Now look at me I can park at my own Arena

I only love her if her weave new

I’m still a hood nigga, what you want me to do?

Been hoppin’ out the BM with your bm

Taking her places you can’t go with your per-diem

Screaming carpe diem until I’m a dead poet

Robin Williams shit, I deserve a Golden Globe

I take an Ace in the meanwhile

You aint gotta keep this, it’s just a freestyle

Fuck rap money, I made more off crates

Fuck show money, I spent that on drapes

Close the curtains, fuck boy out my face

I whip the coke, let the lawyer beat the case

Murder was the case that they gave me

I killed the Hermes store somebody save me

Stuntin’ to the max like wavy

Ooh shit, stuntin’ to the max I’m so wavy

Used to shop in TJ Maxx back in ’83

I don’t even know if it was open then

I aint know Oprah then

Had the Xl80 bike, loud motor

They be like, damn when I’m coming through

Had a grill in ’88

Ya’ll niggas is late

You got all that right?

I love this shit like my own daughter

And spray these niggas baby just like daddy taught ya

Young, it’s just different

Any analysis of Jay-Z’s lyrics would be an exercise in idiocy. Like almost all rap lyrics today, this song is about next-to-nothing. If you present these lyrics to your students and ask them to analyze it and tell you what it’s about, they will come up with five things. It is about the same five things all rappers rap about: Wealth, women, being a gangster from the ghetto, being better than “you” or imaginary haters, and drugs. If I asked a class of sophomores in high school to tell me what this song is about that’s what they’d say. If I asked Jay-Z what this song is about that’s what he’d say. While this song in particular is supposed to show the growth and maturity of Jay-Z, Rick Ross, and Dr. Dre, it is really just a bunch of bragging. Nothing can hide the fact that this song has no real theme aside from the five standards of ignorance. So where do we go from here?

We force our students to see that they are oppressed.

To tell you the truth, if I was trying to show students how dumb their music is, I might not use Jay-Z. I’m actually a hip-hop fan, and he really is one of the best rappers out there. He has allusions to mythology and film and even incorporates latin. I’m not saying he’s sophisticated, but I would rather use him as an example of things like allusion or hyperbole in another lesson than showing my students why rap music sucks. There are way better ways to do that. Just use any Rick Ross verse from this album. But even with this piece you could drive them to the conclusion that rap is only about five things, and then ask them if they think life is about more than that.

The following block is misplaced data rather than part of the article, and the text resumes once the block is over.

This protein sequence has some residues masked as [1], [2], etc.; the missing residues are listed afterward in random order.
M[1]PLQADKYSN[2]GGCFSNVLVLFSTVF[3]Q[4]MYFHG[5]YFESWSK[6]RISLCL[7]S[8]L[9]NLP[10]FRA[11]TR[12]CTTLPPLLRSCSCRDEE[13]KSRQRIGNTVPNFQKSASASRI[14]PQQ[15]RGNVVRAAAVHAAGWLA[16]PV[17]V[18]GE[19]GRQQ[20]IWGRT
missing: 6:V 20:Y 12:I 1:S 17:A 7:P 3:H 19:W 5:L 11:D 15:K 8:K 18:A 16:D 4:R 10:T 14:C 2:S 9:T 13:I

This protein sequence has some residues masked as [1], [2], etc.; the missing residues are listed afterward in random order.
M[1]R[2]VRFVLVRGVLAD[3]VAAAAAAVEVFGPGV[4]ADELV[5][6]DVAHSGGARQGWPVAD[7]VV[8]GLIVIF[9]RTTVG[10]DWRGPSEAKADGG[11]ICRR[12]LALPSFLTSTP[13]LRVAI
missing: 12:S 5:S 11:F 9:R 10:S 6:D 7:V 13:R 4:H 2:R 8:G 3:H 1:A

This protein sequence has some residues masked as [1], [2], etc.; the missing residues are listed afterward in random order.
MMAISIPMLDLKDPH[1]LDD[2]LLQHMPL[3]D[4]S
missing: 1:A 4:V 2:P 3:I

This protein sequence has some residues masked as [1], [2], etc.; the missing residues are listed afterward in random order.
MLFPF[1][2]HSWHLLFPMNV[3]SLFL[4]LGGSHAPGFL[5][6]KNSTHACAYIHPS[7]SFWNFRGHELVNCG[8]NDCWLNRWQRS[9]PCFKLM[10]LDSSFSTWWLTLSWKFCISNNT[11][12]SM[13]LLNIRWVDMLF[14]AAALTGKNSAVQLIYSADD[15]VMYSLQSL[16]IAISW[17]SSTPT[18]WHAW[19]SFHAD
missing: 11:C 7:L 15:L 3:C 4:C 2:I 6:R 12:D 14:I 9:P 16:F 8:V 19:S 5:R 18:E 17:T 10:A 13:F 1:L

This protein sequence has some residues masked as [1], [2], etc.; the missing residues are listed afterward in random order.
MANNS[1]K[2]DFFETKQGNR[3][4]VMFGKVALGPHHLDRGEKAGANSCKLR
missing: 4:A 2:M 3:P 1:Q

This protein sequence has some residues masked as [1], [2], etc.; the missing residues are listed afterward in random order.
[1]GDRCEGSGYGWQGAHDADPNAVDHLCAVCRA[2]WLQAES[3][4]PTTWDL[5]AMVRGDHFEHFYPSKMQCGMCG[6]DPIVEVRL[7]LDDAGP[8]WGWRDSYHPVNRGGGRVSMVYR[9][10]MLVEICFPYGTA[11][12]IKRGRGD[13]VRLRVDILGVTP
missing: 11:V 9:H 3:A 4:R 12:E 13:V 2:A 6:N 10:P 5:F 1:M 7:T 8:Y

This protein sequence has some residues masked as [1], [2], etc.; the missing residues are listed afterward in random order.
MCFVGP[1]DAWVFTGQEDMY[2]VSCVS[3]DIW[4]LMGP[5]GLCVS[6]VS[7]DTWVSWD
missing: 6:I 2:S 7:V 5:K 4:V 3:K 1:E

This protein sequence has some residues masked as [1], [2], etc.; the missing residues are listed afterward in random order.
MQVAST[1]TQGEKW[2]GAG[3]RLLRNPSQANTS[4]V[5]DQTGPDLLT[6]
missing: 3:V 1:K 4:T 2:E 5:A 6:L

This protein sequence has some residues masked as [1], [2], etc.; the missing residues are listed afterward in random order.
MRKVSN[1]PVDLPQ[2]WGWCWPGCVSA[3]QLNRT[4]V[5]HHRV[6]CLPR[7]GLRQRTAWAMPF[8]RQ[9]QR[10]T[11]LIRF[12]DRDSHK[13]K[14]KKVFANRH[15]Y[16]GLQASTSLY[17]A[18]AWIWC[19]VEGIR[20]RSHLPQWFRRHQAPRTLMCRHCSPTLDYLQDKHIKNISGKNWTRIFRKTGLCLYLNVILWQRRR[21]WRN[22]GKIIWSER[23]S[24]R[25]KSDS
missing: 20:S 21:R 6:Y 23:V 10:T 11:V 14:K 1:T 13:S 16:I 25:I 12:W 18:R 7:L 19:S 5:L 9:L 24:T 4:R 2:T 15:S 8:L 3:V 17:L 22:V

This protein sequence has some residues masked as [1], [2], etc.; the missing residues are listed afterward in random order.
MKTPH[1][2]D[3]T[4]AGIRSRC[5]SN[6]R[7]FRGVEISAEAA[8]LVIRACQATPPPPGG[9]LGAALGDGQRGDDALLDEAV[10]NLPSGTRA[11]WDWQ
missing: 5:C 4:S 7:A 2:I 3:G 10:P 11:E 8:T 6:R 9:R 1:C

And then give them a real piece of writing.

You are trying to bring them away from the ignorance they are surrounded by and lead them to some real writing. You are trying to educate. This is what we are referring to when we’re talking about creating engaging lessons for urban students. You need to connect it to their lives, we all know that, and you need to do it in a crazy, engaging, funny, meaningful way.

Here is another way I’ve done this lesson from a little different angle.

I listen to hip-hop music all the time. But when I slap Jay-Z during my commute home from work, it is because I don’t feel like thinking. I’ve been thinking all day and my brain needs a break. I know it doesn’t mean anything, but it sounds good, the beats are nice, and sometimes I just want to nod my head and berate society. But that’s the difference—I know the music is about nothing. Our students think the music is about life. That’s where we’ve got to show them differently.

Reader Feedback

9 Responses to “Analyzing Ignorance: Confronting Students With the Meaning Behind Music and Writing”

  1. Deadwrong says:

    I have read a few of your article now, and I think you have good ideas, but your opinions/charges about hip hop music are completely off. First of all, you are definitely completely IGNORANT about the history of the hip hop and how it, like many other forms of culture within America (obviously especially the African American community) are a result of the African Diaspora. You are correct that bragging and insulting (or belittling other mcs), or braggadocio, is a big part of an mc’s lyrics, but that has a history. It is derived from a game called “the dozens,” which has roots in the early 20th century. The game was likely created as a RESPONSE to African Americans being treated as less than human, possibly even second-class citizens. So right there there are three very interesting topics, under the umbrella of your subject, english: Slavery, Response, African Diaspora.